Posted on Thursday, July 05, 2012
Democrat and Chronicle, Rochester, N.Y.
Associated Press 1936 file photo
Albert Einstein affected areas from arts to technology, a Hobart and William Smith professor says.
(February 13, 2005) - GENEVA - Albert Einstein never taught at Hobart and William Smith Colleges, never walked the campus on the north shore of Seneca Lake.
But the works of the Nobel Prize-winning physicist turned pop culture icon touch discipline after discipline here, and not just in physics professor Donald Spector's class.
"His career impacted so many areas - the arts, philosophy, technology, civil rights," Spector said.
Hobart and William Smith will dedicate a day of events to Einstein later this month, including a daylong symposium on his legacy. It comes as part of International Einstein Year, with scientists and schools around the globe hosting events to mark the centennial of what was one of the most remarkable years in science.
In 1905, Einstein wrote a series of papers that changed how science understands reality by, among other things, proving the existence of and establishing the properties of atoms; changing the understanding of how light works; and developing his theory of special relativity.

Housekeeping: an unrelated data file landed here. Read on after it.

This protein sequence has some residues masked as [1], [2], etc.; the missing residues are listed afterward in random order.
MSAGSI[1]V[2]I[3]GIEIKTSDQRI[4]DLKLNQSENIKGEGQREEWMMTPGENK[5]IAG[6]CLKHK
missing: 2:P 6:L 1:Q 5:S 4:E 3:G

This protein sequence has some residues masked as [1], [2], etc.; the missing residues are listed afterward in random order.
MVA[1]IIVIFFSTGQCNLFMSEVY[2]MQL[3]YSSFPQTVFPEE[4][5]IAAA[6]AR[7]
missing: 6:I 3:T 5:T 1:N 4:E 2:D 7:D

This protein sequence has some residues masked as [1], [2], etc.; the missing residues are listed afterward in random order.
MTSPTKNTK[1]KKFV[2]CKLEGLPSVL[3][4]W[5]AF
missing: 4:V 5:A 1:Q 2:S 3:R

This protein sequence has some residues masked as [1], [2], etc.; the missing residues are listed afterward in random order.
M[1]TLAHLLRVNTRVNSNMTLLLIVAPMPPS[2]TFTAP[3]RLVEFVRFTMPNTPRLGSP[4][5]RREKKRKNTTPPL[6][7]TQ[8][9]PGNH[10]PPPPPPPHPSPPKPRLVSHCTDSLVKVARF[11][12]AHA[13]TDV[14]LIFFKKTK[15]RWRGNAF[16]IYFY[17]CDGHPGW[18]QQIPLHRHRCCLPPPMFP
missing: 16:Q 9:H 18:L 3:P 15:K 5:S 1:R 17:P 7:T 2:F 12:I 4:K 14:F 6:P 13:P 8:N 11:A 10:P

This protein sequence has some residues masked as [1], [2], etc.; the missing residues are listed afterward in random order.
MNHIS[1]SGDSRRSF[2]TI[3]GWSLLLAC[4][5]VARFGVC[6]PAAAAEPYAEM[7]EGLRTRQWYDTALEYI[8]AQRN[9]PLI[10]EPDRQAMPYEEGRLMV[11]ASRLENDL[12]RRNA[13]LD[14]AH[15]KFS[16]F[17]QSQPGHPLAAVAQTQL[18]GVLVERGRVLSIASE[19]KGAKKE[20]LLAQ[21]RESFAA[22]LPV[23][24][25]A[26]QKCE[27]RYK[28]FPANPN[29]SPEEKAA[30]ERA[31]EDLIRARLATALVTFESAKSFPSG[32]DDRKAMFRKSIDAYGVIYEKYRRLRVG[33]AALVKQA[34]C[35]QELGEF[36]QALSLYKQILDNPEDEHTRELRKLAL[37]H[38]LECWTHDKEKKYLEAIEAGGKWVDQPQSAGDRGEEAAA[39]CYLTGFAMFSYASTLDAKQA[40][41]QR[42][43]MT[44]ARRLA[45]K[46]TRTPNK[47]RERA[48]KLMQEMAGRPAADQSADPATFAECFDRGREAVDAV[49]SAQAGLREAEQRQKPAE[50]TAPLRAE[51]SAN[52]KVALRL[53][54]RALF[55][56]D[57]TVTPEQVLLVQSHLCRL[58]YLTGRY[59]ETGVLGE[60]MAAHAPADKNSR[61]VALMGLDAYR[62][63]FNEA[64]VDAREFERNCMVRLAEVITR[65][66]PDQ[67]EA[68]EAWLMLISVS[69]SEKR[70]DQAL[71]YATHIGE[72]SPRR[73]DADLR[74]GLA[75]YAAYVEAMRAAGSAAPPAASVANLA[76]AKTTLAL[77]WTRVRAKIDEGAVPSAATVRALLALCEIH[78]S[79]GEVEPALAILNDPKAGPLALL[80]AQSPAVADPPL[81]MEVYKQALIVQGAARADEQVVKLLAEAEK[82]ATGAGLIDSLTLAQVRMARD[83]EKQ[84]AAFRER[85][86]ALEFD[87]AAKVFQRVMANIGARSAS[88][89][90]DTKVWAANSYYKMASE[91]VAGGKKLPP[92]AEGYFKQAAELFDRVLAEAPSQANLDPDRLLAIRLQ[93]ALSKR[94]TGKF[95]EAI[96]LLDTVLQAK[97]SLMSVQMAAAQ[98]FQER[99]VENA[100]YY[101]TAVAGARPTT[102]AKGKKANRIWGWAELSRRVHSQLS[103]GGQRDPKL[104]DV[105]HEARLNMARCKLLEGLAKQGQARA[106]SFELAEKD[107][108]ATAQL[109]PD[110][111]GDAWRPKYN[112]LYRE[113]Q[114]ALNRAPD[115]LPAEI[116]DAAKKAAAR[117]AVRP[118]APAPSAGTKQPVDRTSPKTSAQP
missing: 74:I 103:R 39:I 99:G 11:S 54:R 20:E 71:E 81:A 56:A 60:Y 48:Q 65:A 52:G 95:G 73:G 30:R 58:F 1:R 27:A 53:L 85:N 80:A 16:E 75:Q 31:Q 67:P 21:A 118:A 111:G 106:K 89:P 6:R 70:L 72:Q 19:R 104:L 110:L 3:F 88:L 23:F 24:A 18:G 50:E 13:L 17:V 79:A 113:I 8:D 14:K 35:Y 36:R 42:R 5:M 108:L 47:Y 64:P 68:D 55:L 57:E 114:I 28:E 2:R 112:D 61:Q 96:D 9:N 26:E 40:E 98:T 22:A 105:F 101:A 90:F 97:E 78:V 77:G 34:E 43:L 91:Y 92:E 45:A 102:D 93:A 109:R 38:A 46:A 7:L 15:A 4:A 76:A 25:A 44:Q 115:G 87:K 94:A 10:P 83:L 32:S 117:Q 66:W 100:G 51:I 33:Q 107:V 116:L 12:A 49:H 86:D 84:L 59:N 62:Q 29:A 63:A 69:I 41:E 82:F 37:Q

"Any one of which was worthy of a Nobel Prize," Spector said. "It was a stunning year."
At Hobart and William Smith, the annual HWS Day - a traditional event that looks at a contemporary issue from the points of view of various disciplines - is revolving around Einstein.
The Feb. 22 symposium will feature happenings ranging from a discussion of contemporary issues surrounding nuclear power and weapons, to a performance of the opera Einstein on the Beach.
Capping the day will be a pair of talks: one by Peter Galison, a professor of physics and of the history of science at Harvard University, and one by Sylvester James Gates Jr., a University of Maryland physicist.
Hobart and William Smith isn't the only area institution taking part in the Einstein fete. An Einstein-themed film will be shown at the Rochester Museum & Science Center through early May.